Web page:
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The Contemporary Pacific 15.1 (2003) 192-195

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Wallis and Futuna

Frédéric Angleviel
University of New Caledonia

On 29 November 2001, French Overseas Secretary of State Christian Paul went to Wallis, where he declared: "I intend that the assistance of France shall not slacken." He confirmed the future opening of a vocational training center and the future implementation of a statute for members of parliament. He proposed the creation of a development council made up of all the local decision makers. In December, it was Didier Quentin, overseas secretary-general of the Rassemblement pour la République (RPR), and Pierre Frogier, president of the government of New Caledonia (of the party, Rassemblement pour La Calédonie dans la République [RPCR]), who went to Wallis to take their turn in preparing for the upcoming elections. The signing of the special agreement between the French Overseas Territory of Wallis and Futuna and the French Overseas Country of New Caledonia was once again postponed. In the meantime a guidance document on economic development was signed in Paris on 22 January 2002 between the state and the territory in the presence of customary leaders. This document was to be followed by a program contract along with a significant financial initiative.

The year 2002 was significant on the electoral level. First, the election in a single ballot of the twenty territorial advisers took place on 10 March. Thirty-two lists, bringing together a total of 134 candidates, were submitted to 9,353 voters. Of those eligible, 82.7 percent voted. Spoiled ballot papers accounted for 0.75 percent, and 9.8 percent were proxy votes. The elections yielded a right-wing majority affiliated to the national RPR party. On 26 March, Patalione Kanimoa was reelected president of the territorial parliament by 12 votes to 7, with one member absent for health reasons. The opposition unified for the election of the committee of the territorial parliament, in spite of the fact that it included as many right-wing personalities (eg, Soane Uhila) as left-wing elected officials (eg, Donald Mercier).

The 5 May 2002 election of Jacques Chirac as president of the French Republic facilitated the reelection of the RPR member of parliament of Wallis and Futuna. At the time of the parliamentary elections in June, outgoing Deputy Victor Brial was opposed by four other candidates. His two main opponents (Soane Uhila and Kamilo Gata) did not come forward as candidates, but they supported Penisio Tialetagi, a tradesman whose campaign speech privileged the personalization [End Page 192] of the ("anti-Brialism") debate. Brial, the candidate of the Union pour la Majorité Presidentielle (UMP), benefited in the second ballot from the partial transfer of Apeleto Likuvalu's votes, although he only won by 58 votes. For the first time, Gaston Lutui, a Wallisian known for his very diverse political career, came forward as candidate for the National Front (FN), an extreme right-wing national party. However, he did not manage to capitalize on the 492 votes that had gone to the national leader of this party at the time of the presidential election.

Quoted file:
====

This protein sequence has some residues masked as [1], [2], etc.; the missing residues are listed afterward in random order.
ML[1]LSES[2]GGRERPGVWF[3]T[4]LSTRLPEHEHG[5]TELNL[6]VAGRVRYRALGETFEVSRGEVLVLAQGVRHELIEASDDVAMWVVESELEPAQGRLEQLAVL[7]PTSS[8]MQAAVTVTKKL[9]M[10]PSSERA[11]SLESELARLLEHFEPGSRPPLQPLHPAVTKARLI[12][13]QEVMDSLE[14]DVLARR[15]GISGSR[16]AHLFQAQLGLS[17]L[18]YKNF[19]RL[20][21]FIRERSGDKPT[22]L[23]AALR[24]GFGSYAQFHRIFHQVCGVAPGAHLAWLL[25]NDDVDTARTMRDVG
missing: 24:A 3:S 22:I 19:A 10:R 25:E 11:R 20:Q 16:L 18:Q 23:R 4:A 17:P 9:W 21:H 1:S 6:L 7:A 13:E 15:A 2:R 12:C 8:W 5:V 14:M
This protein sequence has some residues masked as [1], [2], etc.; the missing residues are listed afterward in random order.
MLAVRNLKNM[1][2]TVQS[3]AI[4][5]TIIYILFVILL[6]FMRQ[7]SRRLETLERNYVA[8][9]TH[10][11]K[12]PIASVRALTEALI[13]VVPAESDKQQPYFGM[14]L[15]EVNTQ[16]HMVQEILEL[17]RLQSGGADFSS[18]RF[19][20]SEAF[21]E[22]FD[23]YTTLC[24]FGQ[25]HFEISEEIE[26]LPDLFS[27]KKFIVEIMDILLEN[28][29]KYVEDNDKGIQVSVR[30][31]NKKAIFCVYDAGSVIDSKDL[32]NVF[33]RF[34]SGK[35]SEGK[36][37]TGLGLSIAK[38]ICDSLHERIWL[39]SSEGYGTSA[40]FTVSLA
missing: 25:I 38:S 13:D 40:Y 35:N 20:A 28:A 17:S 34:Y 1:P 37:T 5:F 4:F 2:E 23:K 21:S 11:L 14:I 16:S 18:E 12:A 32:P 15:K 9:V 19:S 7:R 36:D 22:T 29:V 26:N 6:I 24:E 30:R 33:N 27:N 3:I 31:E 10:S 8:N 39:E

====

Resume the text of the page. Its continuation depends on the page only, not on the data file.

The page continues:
With regard to New Caledonia, the political authorities of Wallis and Futuna consider that the expatriate community must be especially careful and discrete. Under the care of the Rassemblement Démocratique Océanien (RDO), a party affiliated to the Front de Libération Nationale Kanak Socialiste (FLNKS), and with the participation of a socialist party executive from France, a day of reflection in August 2001 brought together about sixty young Caledonians of Wallisian and Futunian origin. On 11 October, about fifteen Caledonian pupils of Wallisian and Futunian origin destroyed the office of the headmaster of a Catholic technical school in Bourail. Indeed, at the end of August abusive graffiti by young people from a nearby tribe had called for the departure of this community. The culprits were not punished. Thanks to the arrival of Wallis and Futuna's senator, calm returned after a customary ceremony of forgiveness.

On 13 November 2001, another problem arose in Saint-Louis: young Wallisian and Futunians set up road blocks following the...